Why you should not blindly follow Google’s ‘best practices’ for Google Ads

Jonathan Holmes
Why you should not blindly follow Google’s ‘best practices’ for Google Ads

Google offers certification and resources that aim to help digital marketers and their clients achieve the best possible results with Google Ads. However, we recommend that you take Google’s advice with a pinch of salt and look to the professionals for real advice on squeezing every drop of performance you can out of Google Ads.

If you follow Google’s ‘best practices’ on Google Ads to the letter, your campaign performance will be mediocre at best–but acceptable enough that you will spend more money without realising the full potential of your account’s optimisation. Google wants you to do succeed but not with minimal cost. Google also wants to make their best practices accessible enough that people won’t be intimidated by dense instructions overflowing with acronyms.

Despite being told not to give away our secret sauce, we’re going against all common business sense and doing it anyway. Here’s our comparison on what Google’s best practices for Google Ads are versus our own well-honed methods.

Use single keyword ad groups

Google’s best practices advise you to set up your campaign/ad group/keyword hierarchy as shown below:

Do you think one single ad is best to display for each of those keywords?

Whilst this approach to the account structure is straightforward enough for most people to build in minimal time, an account should have a much more granular structure in order to raise the potential for optimization. The problem with the above structure is that all of these keywords will trigger the same ad–a search for ‘Samsung LED TV’ will be trigger the same ad as a search for ‘Sony LED TV’. Both searches should be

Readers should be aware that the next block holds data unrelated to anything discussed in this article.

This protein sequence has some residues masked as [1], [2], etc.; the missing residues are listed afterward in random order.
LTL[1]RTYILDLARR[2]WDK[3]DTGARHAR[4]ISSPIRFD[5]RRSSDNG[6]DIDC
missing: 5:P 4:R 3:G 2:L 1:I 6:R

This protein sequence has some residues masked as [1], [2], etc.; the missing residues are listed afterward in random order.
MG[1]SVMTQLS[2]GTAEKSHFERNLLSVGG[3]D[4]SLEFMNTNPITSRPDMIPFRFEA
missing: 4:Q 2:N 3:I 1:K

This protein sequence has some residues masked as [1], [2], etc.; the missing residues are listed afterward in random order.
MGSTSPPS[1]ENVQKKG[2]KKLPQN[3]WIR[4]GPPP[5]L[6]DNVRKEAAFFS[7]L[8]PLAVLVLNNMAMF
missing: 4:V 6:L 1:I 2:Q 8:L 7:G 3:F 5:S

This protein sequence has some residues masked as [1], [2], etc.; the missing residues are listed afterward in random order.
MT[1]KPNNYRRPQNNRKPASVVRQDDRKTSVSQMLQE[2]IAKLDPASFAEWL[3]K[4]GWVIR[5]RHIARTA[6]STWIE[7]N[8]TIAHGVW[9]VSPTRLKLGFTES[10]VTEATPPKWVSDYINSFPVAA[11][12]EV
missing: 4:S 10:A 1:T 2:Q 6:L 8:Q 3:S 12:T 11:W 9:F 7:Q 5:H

Google’s suggestion is fine for the time-poor or inexperienced marketer but no good for anyone who is serious about account performance. Any good marketer should use single keyword ad groups (SKAGs), which look like this:

Don’t forget that the purpose of ad groups is to control which keywords show with which ads. SKAGs give us maximum control over exactly what ad text to show a user, which should closely match their search term. Ads also contain landing pages, making SKAGs even more critical for keeping the contents of the landing page consistent with the ad text and keyword.

An old mentor once said “the scent must be consistent”, meaning that if you search for a Samsung LED TV, you should see an ad that says ‘Samsung LED TVs’, which leads to a page containing only Samsung LED TVs. Seems like common sense but if you follow Google’s generalist approach to account structure then your ads will lose relevance and you’ll waste money.

Until recently, AdWords Editor used to display warnings for ad group that contained multiple keywords of the same match type, annoying for those of us who know that SKAGs are the best ad group structure.

Use cascading bids